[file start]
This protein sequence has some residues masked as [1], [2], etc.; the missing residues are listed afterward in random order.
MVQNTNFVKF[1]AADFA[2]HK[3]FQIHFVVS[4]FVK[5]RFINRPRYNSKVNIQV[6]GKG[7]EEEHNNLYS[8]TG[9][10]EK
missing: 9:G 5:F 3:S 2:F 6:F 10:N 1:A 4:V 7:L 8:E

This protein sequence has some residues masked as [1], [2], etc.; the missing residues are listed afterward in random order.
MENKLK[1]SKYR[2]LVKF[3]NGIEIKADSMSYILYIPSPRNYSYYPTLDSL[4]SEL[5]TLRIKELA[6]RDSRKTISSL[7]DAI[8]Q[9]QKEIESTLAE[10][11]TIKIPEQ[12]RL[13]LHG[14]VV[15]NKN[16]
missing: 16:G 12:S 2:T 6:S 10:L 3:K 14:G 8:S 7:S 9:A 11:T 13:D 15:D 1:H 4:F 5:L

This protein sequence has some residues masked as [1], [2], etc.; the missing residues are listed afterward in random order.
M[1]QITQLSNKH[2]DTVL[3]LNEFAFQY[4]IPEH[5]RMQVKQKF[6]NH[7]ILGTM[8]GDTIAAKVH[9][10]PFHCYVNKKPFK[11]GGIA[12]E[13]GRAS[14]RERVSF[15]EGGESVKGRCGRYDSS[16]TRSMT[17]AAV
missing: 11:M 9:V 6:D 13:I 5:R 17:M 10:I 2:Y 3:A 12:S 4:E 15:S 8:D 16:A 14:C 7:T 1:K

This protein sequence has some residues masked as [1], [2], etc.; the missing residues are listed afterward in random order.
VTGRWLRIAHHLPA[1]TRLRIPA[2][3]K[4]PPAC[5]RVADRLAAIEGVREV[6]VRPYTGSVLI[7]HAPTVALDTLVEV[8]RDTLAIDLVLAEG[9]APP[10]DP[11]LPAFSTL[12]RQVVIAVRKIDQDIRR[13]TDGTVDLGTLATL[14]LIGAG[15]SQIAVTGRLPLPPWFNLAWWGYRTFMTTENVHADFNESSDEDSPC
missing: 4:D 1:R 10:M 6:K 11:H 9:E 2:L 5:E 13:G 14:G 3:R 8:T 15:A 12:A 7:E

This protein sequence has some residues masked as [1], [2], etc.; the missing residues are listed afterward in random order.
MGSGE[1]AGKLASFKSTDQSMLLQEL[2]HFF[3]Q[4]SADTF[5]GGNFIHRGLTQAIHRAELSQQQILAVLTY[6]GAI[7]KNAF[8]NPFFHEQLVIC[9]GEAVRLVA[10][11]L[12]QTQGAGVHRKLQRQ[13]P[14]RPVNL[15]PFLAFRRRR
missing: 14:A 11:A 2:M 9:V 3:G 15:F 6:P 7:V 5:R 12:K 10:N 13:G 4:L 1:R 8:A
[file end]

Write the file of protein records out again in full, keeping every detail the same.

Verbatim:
This protein sequence has some residues masked as [1], [2], etc.; the missing residues are listed afterward in random order.
MVQNTNFVKF[1]AADFA[2]HK[3]FQIHFVVS[4]FVK[5]RFINRPRYNSKVNIQV[6]GKG[7]EEEHNNLYS[8]TG[9][10]EK
missing: 9:G 5:F 3:S 2:F 6:F 10:N 1:A 4:V 7:L 8:E

This protein sequence has some residues masked as [1], [2], etc.; the missing residues are listed afterward in random order.
MENKLK[1]SKYR[2]LVKF[3]NGIEIKADSMSYILYIPSPRNYSYYPTLDSL[4]SEL[5]TLRIKELA[6]RDSRKTISSL[7]DAI[8]Q[9]QKEIESTLAE[10][11]TIKIPEQ[12]RL[13]LHG[14]VV[15]NKN[16]
missing: 16:G 12:S 2:T 6:S 10:L 3:K 14:G 8:S 7:S 9:A 11:T 13:D 15:D 1:H 4:F 5:L

This protein sequence has some residues masked as [1], [2], etc.; the missing residues are listed afterward in random order.
M[1]QITQLSNKH[2]DTVL[3]LNEFAFQY[4]IPEH[5]RMQVKQKF[6]NH[7]ILGTM[8]GDTIAAKVH[9][10]PFHCYVNKKPFK[11]GGIA[12]E[13]GRAS[14]RERVSF[15]EGGESVKGRCGRYDSS[16]TRSMT[17]AAV
missing: 11:M 9:V 6:D 13:I 5:R 17:M 10:I 2:Y 3:A 12:S 4:E 15:S 8:D 16:A 14:C 7:T 1:K

This protein sequence has some residues masked as [1], [2], etc.; the missing residues are listed afterward in random order.
VTGRWLRIAHHLPA[1]TRLRIPA[2][3]K[4]PPAC[5]RVADRLAAIEGVREV[6]VRPYTGSVLI[7]HAPTVALDTLVEV[8]RDTLAIDLVLAEG[9]APP[10]DP[11]LPAFSTL[12]RQVVIAVRKIDQDIRR[13]TDGTVDLGTLATL[14]LIGAG[15]SQIAVTGRLPLPPWFNLAWWGYRTFMTTENVHADFNESSDEDSPC
missing: 4:D 1:R 10:M 6:K 11:H 9:E 2:L 5:E 13:G 14:G 3:R 8:T 15:A 12:A 7:E

This protein sequence has some residues masked as [1], [2], etc.; the missing residues are listed afterward in random order.
MGSGE[1]AGKLASFKSTDQSMLLQEL[2]HFF[3]Q[4]SADTF[5]GGNFIHRGLTQAIHRAELSQQQILAVLTY[6]GAI[7]KNAF[8]NPFFHEQLVIC[9]GEAVRLVA[10][11]L[12]QTQGAGVHRKLQRQ[13]P[14]RPVNL[15]PFLAFRRRR
missing: 14:A 11:A 2:M 9:V 3:G 15:F 6:P 7:V 5:R 12:K 10:N 13:G 4:L 1:R 8:A